Lockers and Guided Reading Table
If I could change one thing about my room, it would be these salmon-colored lockers.  They're loud, they compartments are too small for backpacks, and they're ugly!  In the back corner I have my teacher area and guided reading table.  I decided a year ago to get rid of my teacher desk, as it was a trap for junk and took up too much room.  Behind my guided reading table you will find a small student desk with items such as my pens, stapler, and tape.  The wall above that has the class schedule and a very small bulletin board for some personal photos and pictures my students draw me.

You are the reason I am here
I had to do a little photo-shopping to fit this long board into one shot.  This narrow bulletin board is what you see above the lockers.  The message was inspired by

Math Center and back wall

These banners hang throughout my room.

Writing Log
 My dad had this miniature log from some yard work he was doing and put it to great use!  Not only is this an adorable display for writing tools, it will be a great visual when I teach the -og family- my students never know what a log is!

To conclude my "after" shots of the classroom, I have to share an "after" shot of my helpers.
All worn out from the classroom setup
The poor things were only in town for two days, and I had them hard at work the entire time!

I hope you enjoyed a tour of my room!  I will update the photos as the week progresses.  I welcome any feedback to make the room more effective.

Wednesday, August 29, 2012

Good Bye

My summer vacation is officially over, which means I had to say good bye to this...
Babysitting my beautiful nephews

Photos taken by KitKat Photography

and this...
Weekly beach trips with my dear boyfriend

and hello to this:
My bright, stifling classroom with no AC.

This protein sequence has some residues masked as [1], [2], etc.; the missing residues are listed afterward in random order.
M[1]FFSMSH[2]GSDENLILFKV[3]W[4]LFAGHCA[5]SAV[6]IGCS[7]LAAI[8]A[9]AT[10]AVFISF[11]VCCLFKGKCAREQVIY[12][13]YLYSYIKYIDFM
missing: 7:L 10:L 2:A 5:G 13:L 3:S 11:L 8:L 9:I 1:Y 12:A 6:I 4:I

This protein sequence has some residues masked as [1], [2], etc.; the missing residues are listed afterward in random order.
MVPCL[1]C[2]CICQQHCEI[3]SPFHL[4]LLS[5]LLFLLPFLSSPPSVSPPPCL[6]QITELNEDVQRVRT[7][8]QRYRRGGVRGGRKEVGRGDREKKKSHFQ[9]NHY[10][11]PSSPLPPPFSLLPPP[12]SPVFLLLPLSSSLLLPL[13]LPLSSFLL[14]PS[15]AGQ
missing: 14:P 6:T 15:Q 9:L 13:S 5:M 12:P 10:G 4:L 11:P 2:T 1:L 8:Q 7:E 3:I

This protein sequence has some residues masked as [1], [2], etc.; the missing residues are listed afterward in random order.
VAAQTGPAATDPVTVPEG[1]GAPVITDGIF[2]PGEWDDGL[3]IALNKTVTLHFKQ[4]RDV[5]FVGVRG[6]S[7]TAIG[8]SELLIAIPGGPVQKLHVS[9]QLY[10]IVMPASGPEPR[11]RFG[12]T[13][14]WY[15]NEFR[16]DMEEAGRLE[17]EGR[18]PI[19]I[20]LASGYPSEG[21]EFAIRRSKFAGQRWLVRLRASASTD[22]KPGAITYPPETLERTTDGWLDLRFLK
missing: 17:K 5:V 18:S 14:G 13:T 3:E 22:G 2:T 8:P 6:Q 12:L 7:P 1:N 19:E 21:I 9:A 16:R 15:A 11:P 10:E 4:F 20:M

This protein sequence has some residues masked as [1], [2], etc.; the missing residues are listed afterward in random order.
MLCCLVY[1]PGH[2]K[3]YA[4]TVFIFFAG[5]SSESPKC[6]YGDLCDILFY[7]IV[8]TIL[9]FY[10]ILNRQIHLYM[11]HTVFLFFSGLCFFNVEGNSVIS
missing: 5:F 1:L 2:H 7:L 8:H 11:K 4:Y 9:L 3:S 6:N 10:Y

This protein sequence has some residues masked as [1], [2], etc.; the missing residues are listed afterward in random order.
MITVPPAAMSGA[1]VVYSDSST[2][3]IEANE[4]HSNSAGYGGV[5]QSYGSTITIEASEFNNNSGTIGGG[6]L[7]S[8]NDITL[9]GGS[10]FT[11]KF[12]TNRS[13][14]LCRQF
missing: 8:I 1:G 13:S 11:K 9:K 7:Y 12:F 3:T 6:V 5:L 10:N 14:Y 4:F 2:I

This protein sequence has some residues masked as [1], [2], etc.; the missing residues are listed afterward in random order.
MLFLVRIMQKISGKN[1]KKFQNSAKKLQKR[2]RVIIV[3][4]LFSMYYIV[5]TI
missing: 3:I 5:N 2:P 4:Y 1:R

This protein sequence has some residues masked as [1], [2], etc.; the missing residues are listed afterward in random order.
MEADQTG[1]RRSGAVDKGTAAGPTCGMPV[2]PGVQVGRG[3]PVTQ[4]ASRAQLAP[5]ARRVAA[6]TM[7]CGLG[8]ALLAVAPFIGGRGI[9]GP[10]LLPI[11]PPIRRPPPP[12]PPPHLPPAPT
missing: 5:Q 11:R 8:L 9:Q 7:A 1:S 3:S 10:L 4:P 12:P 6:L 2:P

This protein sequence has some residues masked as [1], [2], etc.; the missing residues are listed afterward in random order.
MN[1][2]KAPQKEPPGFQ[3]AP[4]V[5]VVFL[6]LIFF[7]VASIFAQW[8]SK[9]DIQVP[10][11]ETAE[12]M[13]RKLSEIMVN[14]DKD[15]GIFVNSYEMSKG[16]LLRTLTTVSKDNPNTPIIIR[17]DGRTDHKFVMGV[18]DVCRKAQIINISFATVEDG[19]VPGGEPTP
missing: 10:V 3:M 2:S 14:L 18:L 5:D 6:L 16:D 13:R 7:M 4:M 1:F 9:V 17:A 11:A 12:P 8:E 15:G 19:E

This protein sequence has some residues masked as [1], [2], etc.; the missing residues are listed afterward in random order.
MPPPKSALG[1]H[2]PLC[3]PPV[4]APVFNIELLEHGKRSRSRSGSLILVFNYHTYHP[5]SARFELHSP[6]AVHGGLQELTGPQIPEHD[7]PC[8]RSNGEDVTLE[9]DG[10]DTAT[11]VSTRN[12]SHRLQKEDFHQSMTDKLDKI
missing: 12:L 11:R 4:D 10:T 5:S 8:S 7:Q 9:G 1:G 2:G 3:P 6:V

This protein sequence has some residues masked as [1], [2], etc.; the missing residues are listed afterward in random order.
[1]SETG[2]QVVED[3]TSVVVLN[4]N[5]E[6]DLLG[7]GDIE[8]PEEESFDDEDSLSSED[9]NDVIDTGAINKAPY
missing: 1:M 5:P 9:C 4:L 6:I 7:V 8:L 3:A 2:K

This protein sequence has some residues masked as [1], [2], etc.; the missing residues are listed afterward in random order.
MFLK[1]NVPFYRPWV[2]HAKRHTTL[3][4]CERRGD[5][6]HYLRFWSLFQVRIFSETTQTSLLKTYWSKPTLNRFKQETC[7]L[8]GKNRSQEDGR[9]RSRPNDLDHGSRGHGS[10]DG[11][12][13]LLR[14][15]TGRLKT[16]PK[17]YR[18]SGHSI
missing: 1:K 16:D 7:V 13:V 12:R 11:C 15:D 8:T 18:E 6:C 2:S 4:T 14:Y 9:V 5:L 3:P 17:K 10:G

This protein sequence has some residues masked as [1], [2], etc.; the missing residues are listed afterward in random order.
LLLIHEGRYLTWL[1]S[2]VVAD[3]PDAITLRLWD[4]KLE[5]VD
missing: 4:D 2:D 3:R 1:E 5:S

As you can imagine, this is how I felt:
(I had to include a sad pug on my blog in honor of my beloved first co-teacher)

Fortunately, I had some wonderful helpers to make the work easier, faster, and more fun!
My AMAZING godmother and father drove all the way from Buffalo to help!

Check out my next post to see the results of all of our hard work!

Tuesday, August 21, 2012

The Importance of CHARTS

My 2011-2012 Writing Center.  The shelves below housed a variety of paper choices.  The green folders you see are the students' writing folders, organized by writing groups. 

Reading groups- I have greater things in mind for this display next year!  My classroom doesn't have any bulletin boards.  Instead, I have wall to wall chalkboards, and they're not even magnetic!  The first, most time consuming, part of my classroom set up is taping bulletin board paper over every board.  My reading groups change quite often, so I use velcro over laminated sheets of paper.  My group names for that year were animals.  As you can see, the first letter of each animal group correlates with the F&P reading level of each student.  Students on the left side of the picture have just begun reading at this level.  Students on the left are close to reaching the next level up.

Since all of my students speak Spanish at home, they can never have too many models of proper English sentences.  An ESL support teacher suggested I add examples of sentence structure that the students could relate to by putting pictures of the class in action with sentences describing the picture.  My kids loved seeing themselves all over the windows!  This year I will use the same idea but in a time-line so it looks more organized. 

This chart was a great visual for my students to refer to when comparing numbers.  I used it with the song "Number Eating Alligator," found on youtube. 

There's nothing too exciting about this chart, but it serves a purpose.  It helps students become fluent in recognizing numbers in other forms.  When playing math games, I expected my students to know the numbers on a die without counting the dots.